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You may be boss' biggest challenge

By Kaitlin Madden, CareerBuilder.com
Playing favorites, not listening and not following through on promises are top worker concerns about bosses.
Playing favorites, not listening and not following through on promises are top worker concerns about bosses.
STORY HIGHLIGHTS
  • Survey: 1 in 4 managers say they weren't ready when they became a supervisor
  • Problems most managers struggle with are primarily those that are people-centric
  • One way to combat this is by taking available classes targeted for new supervisors
RELATED TOPICS

(Career Builder) -- So you think you want to be the boss? Or, perhaps a better question is: Who doesn't want to be the boss? In addition to higher pay, managers typically experience more power, prestige and freedom than their junior-level counterparts.

Chances are, if you got offered a promotion to a management position, you'd enthusiastically accept. But along with the glory of being the boss comes a lot of responsibility ... responsibility that not everyone is ready for when they take on a leadership role.

According to a new CareerBuilder survey, one-in-four managers reported that they weren't actually ready to become a leader when they started supervising others -- a figure that's not entirely surprising.

"Any supervisory job is dramatically different from a non-supervisory role," says Dennis Kravetz, author of "Measuring Human Capital: Converting Workplace Behavior into Dollars."

"For example, non-supervisory engineers need to have a variety of technical engineering competencies, accountants need technical accounting skills, etc. Employees are trained for this at the college level and their performance at a non-supervisory level is based on how technically competent they are in their field."

In a management role, however, Kravetz says the necessary skills for success are entirely different.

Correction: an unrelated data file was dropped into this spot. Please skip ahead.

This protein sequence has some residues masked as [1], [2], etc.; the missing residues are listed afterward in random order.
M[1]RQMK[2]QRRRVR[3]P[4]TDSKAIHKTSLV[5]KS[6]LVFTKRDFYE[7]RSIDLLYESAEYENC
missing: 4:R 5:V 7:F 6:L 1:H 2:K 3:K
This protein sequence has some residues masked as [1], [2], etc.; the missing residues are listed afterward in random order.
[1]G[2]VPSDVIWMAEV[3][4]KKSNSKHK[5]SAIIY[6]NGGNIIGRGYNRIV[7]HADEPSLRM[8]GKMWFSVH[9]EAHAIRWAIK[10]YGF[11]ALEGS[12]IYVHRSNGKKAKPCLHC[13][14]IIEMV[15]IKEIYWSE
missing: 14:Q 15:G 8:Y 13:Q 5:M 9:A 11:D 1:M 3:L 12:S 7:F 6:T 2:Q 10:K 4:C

"Supervisors primarily need people competencies (developing others, handling conflict, scheduling work, etc.). Engineers and accountants had zero college courses in areas like this and no on-the-job training either. The net result is that these people are often lost in the job of new supervisor," he says.

Indeed, it seems that the areas most managers struggle with are primarily those that are people-centric. According to the survey, managers reported having the most trouble with the following:

• Dealing with issues between co-workers on my team -- 25 %

• Motivating team members -- 22 %

• Performance reviews -- 15 %

• Finding the resources needed to support the team -- 15 %

• Creating career paths for my team -- 12 %

A successful transition into a supervisory position can be made, though, even if you don't have any leadership experience. Here's how to prepare yourself for leadership, and what not to do once you get there.

According to Kravetz, doing the following will increase your potential for management success:

• Take available classes targeted for new supervisors. If these are not offered by your employer, find them through professional management associations, college continuing education classes and other vendors.

• Identify effective supervisors where you work. Model yourself after them. Ask them if they could mentor you on how to be a good supervisor.

• Seek out team leadership and project leadership roles even when you are not assigned to this role. Learn from the experience.

• Seek out your current supervisor for an informal assessment of your strengths and weaknesses as a potential supervisor and work on your weaknesses.

• Read practical, how-to books on being a supervisor. (Kravetz wrote two such books "The Directory for Building Competencies" and "The Competence Builder" that help people build competencies in any area.)

On the other hand, once you're ready for a management role, make sure to steer clear of any of the below behaviors, which, according to the CareerBuilder survey, are the top concerns workers have with their bosses:

• Playing favorites -- 23 %

• Not following through on promises -- 21 %

• Not listening to concerns -- 21 %

• Failing to provide regular feedback -- 20 %

• Not keeping employees motivated -- 17 %

• Not facilitating employee development -- 17 %

• Only providing negative feedback -- 14 %

© CareerBuilder.com 2011. All rights reserved. The information contained in this article may not be published, broadcast or otherwise distributed without the prior written authority.

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